Last Saturday gifted me with surprises. I wasn’t searching for hope, yet it still slapped me silly with its glorious presence.
After my husband left for his weekly golf game, I blinked my eyes open and realized there was no coffee in the house. I must have coffee, so I pulled on my clothes, grabbed my journal and phone, and walked the three blocks to our neighborhood coffeehouse. I brought my steaming cup to one of the outside tables, and then settled in to watch customers and write a little. I soon noticed a group of women and their dogs gathering at a nearby table. I caught bits on conversation pertaining to the proliferation of gun violence, and yes, I found myself eavesdropping. I turned around to comment, and then, surprisingly, I was invited to join their circle. I spent the next hour listening to these wise women discuss subjects close to my heart. One, an immigrant from a small South American country, gave me insight to the crises in both of our countries. As I rose to leave, one said, “We’re here every Saturday morning. You are welcome to join us.” I had accidentally stumbled upon hope, at a crooked, black rod iron patio table just blocks from my house.
After I walked home, caffeinated and rejuvenated, I decided to hop on my bike and ride down to the historic part of town. My first stop was the small Saturday farmer’s market that is located in a parking lot close to the river. I wandered the different booths, admiring fresh produce and baked goods. One of the last vendors had rocks, crystals, and sun catchers. I admired her work and we chatted about how she collected most of her beads from old jewelry and the prisms from dumpster diving expeditions. I wanted to purchase two of her sun catchers, but she informed me she didn’t take credit cards and I didn’t have any cash. Stupid move on my part when visiting a farmer’s market, by the way. The artist then said, “Take ‘em. You can owe me.” At first I shook my head. “Oh no. That doesn’t seem right.” She replied, “I do it all the time. Most people pay me back, and those who don’t, oh well. They still have my art.” After some hesitation, I picked out my two favorites. She wrapped them up, and then wrote her name and phone number on a small piece of paper. I told her, “Oh, don’t worry. I will be back next week.” She said, “You seem like an honest person. I can usually see it in people’s faces.” I smiled. I will return next Saturday with what I owe her, and will purchase more of her work. This quirky, open-hearted, trusting soul handed me hope at the farmer’s market.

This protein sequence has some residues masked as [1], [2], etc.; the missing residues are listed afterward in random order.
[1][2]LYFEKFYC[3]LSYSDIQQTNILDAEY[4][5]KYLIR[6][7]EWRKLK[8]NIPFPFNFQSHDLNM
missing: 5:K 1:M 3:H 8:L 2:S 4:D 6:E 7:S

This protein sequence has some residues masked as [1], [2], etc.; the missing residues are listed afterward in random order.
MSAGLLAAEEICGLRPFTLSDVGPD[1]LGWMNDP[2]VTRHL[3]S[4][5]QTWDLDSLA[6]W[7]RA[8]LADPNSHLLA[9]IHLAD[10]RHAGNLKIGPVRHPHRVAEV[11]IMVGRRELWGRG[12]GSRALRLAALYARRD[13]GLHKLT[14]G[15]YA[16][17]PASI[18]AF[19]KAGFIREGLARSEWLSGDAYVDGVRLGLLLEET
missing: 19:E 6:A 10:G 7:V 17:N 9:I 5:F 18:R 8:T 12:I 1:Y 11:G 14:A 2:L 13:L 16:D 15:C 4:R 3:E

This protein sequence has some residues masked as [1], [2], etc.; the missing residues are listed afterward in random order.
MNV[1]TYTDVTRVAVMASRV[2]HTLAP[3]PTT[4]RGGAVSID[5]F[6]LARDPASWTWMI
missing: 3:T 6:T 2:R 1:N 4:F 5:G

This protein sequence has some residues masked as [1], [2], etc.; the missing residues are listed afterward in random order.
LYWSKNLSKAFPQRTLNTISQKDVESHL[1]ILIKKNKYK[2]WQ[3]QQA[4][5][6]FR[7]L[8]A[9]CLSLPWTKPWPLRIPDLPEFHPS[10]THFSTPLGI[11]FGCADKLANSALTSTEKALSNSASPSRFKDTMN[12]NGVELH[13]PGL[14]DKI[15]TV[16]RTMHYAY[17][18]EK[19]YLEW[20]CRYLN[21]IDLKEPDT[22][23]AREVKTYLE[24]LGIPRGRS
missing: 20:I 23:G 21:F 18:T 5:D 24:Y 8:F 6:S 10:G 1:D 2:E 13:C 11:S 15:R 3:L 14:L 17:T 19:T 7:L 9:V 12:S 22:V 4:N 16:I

I stuffed my new treasures in my wicker basket and rode down to my favorite outside restaurant, The Bike Stop Cafe, one part restaurant-one part bike rental/repair shop. I left my bike alongside others at the rack, and went inside to order my usual lunch: a veggie sandwich with an iced tea. A breeze was blowing in off the river, and bikers and young families were scattered throughout the patio. Halfway through my sandwich, a man behind me stood up and said, “A man knocked over two bikes. He did pick them up, but then took off. You might want to check if yours is okay.”
I glanced over at the rack, and my first panicked thought was my bicycle was gone. “I think my bike has been stolen,” I gulped. My ten-year old tan Schwinn from Target. The one with the wicker basket and clanking gears. My grandma bike that takes me to bookclub, the neighborhood grocery, and the mail room. I adore that bike. I flew to the rack, but quickly realized that whoever had knocked over the bikes had just moved them. My basket must have become dislodged in the fall because it was now hanging from one of the handlebars. But here’s the amazing part. Just before this discovery, many of the diners were ready to go after the alleged perpetrator. “I think he rode up to Main Street,” they said. “We may be able to catch him.” All these strangers, without even blinking, were willing to run after my nonexistent thief. After checking to make sure everything was working and returning the basket to its rightful place, I waved at the crowd and said with an embarrassed smile, “Thank you. I’m good. You can go back to talking among yourselves.”
I headed back down the trail, pondering the morning. All I wanted when I woke up was coffee, yet I also found a table of intelligent, social justice-minded women, a generous and trusting artist, and strangers looking out for me. In a world swirling in the language of hate and conspiracy theories, hope just danced with this girl on a sunny Saturday morning. It is easy to become mired in the mud of despair, but often hope tiptoes into our lives, presenting us with the possibility of hot coffee, true human connections, and smiles.
“I dwell in possibility.” ~Emily Dickinson